Note: The following post is not for the squeamish. You probably shouldn’t watch the videos right before lunch.
Seems like there has been a lot of press lately about the “zombie ants” caused by fungi of the genus Cordyceps. The afflicted ants stagger about before they die, hence the name “zombie.” At the time of death the ant typically attaches itself to a leaf and becomes a stiff fungal-spore salt shaker.
David Attenborough gives a good introduction to the fungus:
Of course, myrmecologists have known about Cordyceps for a long time, but the new interest has lead to some cool new discoveries. In the article by Bateman, it is suggested that the chemical produced by the fungus that makes the ant stumble around may be similar to LSD. Also, weaver ant workers may be able to recognize diseased individuals and may have some behaviors to cope.
The video that accompanies the Bateman article:
Do you think this research would have gotten as much press if they had merely said the ants were infected by a fungus?
For more information:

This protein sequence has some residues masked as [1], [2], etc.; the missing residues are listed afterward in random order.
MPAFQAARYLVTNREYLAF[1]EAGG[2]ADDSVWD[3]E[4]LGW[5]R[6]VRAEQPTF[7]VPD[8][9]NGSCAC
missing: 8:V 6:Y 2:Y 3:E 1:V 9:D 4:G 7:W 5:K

Daytime bites for zombie ants: Final death grip for the living dead of the insect world comes at midday by Susan Milius at Science News explores fungal infection of Camponotus leonardi.
Green ant ‘zombies’ affected by deadly fungus attacked by slayers – latest scientific research by Daniel Bateman
3 Replies to “Cordyceps Fungi and Ants”
Hello again! You´re posting so quickly, it´s hard to keep up the pace.
Anyhow, regarding the funghi the problem is of course not only the fact that insects have their little illnesses too.
What is very interesting, though, is the fact that these spores of the fungus seem to remotecontrol the sick individual and it´s behaviour.
And then there are suddenly new ways of looking at human infections – here, too, we can find behaviour seemingly dictated by the illness.
For example the reaction time of somebody driving a car can be significantly slowed down by a simple flu – even if the infection is otherwise not consciously noticed.
And sneezing isn´t only a way of getting rid of byproducts of infections, but a quite ingenious way of spreading the disease itself… And thus we come to see in an ant what might, in different ways, affect us all.
Keep up the good work!
You make some excellent points. I hadn’t thought of that.
Why hasnt this been explored as a fix for the fire and plague in the southern US? Or has it? It seems like instead of using poisonous chemicals that this natural fungus coukd be used to retard the advance of the fire ant.